My experience. Others may be different.

Last edited by North country gal; March 27th, 2017 at 07:38 AM.
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Old March 27th, 2017, 02:44 PM   #7
 
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Thanks for the replies. I think I'll pass on the titanium cylinder revolver. It's an "L" frame with a 5 inch barrel. Who the hell cares if it weighs a couple more ounces???? I guess S&W has heard of the old saying " If it's not broken, then fix it until it is".
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Old June 17th, 2017, 03:31 AM   #8
 
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I have a scandium 357 k frame SW. I have only put 800 rounds through it but no erosion so far.

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Old June 17th, 2017, 05:45 AM   #9
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The Smith M&P 340 has appeal to me for carry. A 357 Mag at 13.8 oz. It is the scandium alloy frame with a stainless cylinder. I have a Smith 642 which is 38 Spl so hard to justify stepping up to the M&P for a savings of 1.2 oz in weight and a 357 mag.

I have heard about the issues with the titanium cylinders from multiple sources so they don't interest me.
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Old June 17th, 2017, 05:47 AM   #10
 
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As has been pointed out, the advantage of titanium is weight reduction.

Like everything in life, there's a compromise involved. Titanium is lightweight compared to steel. It is almost as strong as steel and it doesn't rust. However, it isn't quite as strong as steel, it's a bear to machine and it's expensive as a raw material. So the engineers and the marketing bean counters go to battle. Sometimes the engineers win and sometimes the bean counters win.

Aluminum alloys, including aluminum alloys containing scandium, are lightweight and rust proof. However, aluminum alloys are not always strong enough to make revolver cylinders. [Both Colt and S&W even tried this with the old Aircrewman /M-13 revolvers].
So, in the quest for super lightweight guns we end up with things like aluminum alloy frames, titanium cylinders and stainless steel barrel liners. And the cost for that super lightweight amalgamation of exotic materials is expense and decreased durability. Like I said, everything in life is a compromise.


Just a quick historical note here: Prior to the collapse of the Soviet Union, the United States had limited access to titanium resources. What little we did have was allocated to critical uses. After the collapse of the Soviet Union, titanium became far more available and significantly less expenses. One of the reasons we see more titanium in use is because it is now far more available to the Western powers.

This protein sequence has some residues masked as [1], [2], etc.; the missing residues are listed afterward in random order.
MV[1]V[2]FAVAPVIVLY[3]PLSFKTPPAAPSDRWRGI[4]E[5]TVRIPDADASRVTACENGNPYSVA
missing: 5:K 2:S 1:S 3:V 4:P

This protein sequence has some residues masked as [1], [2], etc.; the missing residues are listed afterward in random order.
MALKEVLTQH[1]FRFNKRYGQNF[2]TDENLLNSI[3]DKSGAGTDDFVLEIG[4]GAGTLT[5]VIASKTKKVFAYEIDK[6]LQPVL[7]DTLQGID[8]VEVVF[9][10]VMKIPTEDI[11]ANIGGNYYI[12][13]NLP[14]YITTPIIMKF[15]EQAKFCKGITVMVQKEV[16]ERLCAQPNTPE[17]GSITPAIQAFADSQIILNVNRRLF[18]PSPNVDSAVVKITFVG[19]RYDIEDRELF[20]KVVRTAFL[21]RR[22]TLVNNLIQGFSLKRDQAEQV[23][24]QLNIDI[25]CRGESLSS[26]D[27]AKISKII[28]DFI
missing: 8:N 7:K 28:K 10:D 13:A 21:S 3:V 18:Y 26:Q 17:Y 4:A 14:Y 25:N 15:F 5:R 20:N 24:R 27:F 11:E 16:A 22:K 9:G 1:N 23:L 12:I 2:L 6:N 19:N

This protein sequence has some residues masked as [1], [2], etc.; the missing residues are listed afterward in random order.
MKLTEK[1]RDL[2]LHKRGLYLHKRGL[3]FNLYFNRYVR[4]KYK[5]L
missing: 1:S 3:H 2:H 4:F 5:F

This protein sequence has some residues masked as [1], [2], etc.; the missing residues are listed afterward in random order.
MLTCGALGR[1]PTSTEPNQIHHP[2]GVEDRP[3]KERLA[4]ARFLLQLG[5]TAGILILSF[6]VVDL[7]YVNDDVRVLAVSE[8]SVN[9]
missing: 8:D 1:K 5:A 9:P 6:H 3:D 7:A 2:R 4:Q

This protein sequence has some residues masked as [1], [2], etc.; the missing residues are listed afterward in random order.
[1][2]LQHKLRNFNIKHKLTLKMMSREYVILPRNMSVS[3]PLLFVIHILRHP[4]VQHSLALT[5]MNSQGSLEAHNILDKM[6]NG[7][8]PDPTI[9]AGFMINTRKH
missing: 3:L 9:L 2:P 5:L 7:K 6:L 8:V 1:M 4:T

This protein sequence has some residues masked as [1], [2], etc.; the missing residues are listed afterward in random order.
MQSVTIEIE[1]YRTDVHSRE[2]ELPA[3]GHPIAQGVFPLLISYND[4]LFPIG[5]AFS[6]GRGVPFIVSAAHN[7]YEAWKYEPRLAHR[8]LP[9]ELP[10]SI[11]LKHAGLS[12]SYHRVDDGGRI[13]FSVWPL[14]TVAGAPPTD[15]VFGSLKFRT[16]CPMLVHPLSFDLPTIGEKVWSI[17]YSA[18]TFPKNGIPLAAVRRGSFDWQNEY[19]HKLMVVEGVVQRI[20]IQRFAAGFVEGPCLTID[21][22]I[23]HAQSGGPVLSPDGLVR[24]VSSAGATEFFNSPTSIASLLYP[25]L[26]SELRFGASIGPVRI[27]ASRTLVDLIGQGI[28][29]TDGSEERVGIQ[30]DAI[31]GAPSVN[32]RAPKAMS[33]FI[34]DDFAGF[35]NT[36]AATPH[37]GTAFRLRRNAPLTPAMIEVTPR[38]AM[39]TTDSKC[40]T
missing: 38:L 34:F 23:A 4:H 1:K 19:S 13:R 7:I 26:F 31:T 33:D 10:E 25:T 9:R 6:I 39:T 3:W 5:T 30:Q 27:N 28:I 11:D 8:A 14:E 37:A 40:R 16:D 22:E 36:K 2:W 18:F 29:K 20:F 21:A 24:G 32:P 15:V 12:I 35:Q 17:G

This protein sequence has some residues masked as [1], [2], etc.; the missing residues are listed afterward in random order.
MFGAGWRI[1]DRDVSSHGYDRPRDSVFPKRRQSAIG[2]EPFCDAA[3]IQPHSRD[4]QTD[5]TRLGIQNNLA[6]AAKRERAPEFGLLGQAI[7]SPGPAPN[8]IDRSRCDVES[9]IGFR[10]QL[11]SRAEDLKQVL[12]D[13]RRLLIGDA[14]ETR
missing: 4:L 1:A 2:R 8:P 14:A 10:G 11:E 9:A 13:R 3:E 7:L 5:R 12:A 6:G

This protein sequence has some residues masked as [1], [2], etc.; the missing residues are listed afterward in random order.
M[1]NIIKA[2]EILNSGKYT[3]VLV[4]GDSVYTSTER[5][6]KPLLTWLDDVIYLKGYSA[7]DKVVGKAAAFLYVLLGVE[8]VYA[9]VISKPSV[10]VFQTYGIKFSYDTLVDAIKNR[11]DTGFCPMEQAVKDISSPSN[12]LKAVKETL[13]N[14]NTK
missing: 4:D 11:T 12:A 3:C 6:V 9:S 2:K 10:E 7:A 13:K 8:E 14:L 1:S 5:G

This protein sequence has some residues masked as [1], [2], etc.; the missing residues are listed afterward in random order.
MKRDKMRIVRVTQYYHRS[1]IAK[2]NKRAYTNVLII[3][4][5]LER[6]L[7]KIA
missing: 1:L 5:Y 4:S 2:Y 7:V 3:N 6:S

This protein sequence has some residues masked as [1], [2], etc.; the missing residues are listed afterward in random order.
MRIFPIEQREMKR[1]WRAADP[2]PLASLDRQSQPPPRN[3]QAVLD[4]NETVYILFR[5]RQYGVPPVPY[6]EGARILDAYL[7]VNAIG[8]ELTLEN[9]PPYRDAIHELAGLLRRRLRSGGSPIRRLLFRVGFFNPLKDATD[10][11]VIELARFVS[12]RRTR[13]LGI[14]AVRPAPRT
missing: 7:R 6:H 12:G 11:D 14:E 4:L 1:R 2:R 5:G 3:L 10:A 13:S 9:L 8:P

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Old June 20th, 2017, 05:38 PM   #11
 
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The lightness of the cylinder is also thought to speed up "lock" time in DA shooting since their is less mass of the cylinder to get moving.
FWIW, I own a S&W 360PD and a 986 with Titanium cylinders. While I would prefer a steel cyl in each, I have had no issues with finish wear or erosion.
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Old June 20th, 2017, 06:07 PM   #12
 
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Titanium is good for strength to weight. so it is used but is more expensive,
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Old June 22nd, 2017, 06:30 AM   #13
 
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As others have noted, titanium is lighter than steel and very corrosion-resistant - so much so that it was used by the USSR for piping and valves in the reactors of their nuclear subs. It's also - as has been noted - a bear to cast and machine. It also is prone to become brittle under certain conditions (radiation-induced embrittlement was a problem in the subs) or if not cast properly.

But none of that can reduce the "cool" factor of titanium, which - to my mind - is the main reason it was used. Just as with the "scandium" frames (aluminum-scandium alloy), it evokes a "wow" factor that far surpasses any mere engineering advantage (or disadvantage).